Cardiac hypertrophy induced by mitogen-activated protein kinase kinase 7, a specific activator for c-Jun NH2-terminal kinase in ventricular muscle cells.
Activation of stress-activated protein kinases, including the p38 and the c-Jun NH2-terminal kinases (JNK), have been associated with the onset of cardiac hypertrophy and cell death in response to hemodynamic overload and ischemia/reperfusion injury. Upon infection of cultured neonatal rat cardiac myocytes with recombinant adenoviral vectors expressing a wild type and a constitutively active mutant of MKK7 (or JNKK2), JNK was specifically activated without affecting other mitogen-activated protein kinases, including extracellular signal-regulated protein kinases and p38. Specific activation of the JNK pathway in cardiac myocytes induced characteristic features of hypertrophy, including an increase in cell size, elevated expression of atrial natriuretic factor, and induction of sarcomere organization. In contrast, co-activation of both JNK (by MKK7) and p38 (by MKK3 or MKK6) in cardiomyocytes led to an induction of cytopathic responses and suppression of hypertrophic responses. These data provide the first direct evidence that activation of JNK alone is sufficient to induce characteristic features of cardiac hypertrophy, thereby supporting an active role for the JNK pathway in the development of cardiac hypertrophy. The cytopathic response, as a result of co-activation of both JNK and p38, may contribute to the loss of contractile function and viability of cardiomyocytes following hemodynamic overload and cardiac ischemia/reperfusion injury.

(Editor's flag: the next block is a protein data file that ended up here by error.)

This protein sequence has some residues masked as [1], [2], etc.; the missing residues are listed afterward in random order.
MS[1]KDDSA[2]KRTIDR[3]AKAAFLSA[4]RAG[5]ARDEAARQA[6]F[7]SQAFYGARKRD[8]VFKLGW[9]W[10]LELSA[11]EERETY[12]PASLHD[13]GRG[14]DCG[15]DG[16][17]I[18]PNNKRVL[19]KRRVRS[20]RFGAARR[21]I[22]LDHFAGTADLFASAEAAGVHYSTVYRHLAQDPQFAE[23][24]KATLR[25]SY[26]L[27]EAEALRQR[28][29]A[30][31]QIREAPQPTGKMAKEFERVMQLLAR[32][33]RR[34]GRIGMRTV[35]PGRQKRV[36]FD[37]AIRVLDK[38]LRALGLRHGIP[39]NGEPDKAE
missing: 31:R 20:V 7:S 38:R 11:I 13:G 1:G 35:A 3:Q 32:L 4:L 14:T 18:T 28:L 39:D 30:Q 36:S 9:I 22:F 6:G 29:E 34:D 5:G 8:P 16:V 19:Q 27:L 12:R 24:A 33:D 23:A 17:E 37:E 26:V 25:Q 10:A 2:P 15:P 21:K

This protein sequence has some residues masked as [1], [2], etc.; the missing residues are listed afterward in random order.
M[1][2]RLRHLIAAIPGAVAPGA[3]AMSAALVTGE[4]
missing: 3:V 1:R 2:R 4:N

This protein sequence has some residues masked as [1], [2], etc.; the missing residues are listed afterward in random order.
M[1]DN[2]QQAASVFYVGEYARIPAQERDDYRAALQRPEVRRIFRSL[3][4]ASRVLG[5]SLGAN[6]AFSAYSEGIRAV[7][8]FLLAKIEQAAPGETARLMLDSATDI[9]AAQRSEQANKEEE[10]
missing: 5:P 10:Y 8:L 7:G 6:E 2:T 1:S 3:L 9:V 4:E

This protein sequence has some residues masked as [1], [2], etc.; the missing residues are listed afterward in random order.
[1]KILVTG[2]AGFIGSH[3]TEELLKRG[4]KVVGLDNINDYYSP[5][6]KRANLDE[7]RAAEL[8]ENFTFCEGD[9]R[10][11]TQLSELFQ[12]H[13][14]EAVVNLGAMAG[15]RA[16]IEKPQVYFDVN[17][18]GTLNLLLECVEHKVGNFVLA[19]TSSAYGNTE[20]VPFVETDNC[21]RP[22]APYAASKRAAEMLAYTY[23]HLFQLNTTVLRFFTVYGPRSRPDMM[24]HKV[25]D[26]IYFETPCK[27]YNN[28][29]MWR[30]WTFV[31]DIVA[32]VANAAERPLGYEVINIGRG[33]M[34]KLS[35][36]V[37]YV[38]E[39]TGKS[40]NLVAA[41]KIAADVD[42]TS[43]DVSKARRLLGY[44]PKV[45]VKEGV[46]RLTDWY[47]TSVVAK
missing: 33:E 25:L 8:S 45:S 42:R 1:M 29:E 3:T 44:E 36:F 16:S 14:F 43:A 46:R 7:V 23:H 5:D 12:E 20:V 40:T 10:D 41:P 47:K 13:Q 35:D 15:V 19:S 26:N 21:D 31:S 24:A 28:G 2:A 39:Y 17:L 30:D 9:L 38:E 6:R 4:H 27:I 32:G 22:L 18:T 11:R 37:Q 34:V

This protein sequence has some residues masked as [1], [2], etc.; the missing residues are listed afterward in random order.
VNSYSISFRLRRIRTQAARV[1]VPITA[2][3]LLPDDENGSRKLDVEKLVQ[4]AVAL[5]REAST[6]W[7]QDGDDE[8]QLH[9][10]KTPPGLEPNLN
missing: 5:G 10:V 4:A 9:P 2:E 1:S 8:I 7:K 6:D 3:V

Wang, Y; Su, B; Sah, VP; Brown, JH; Han, J; Chien, KR
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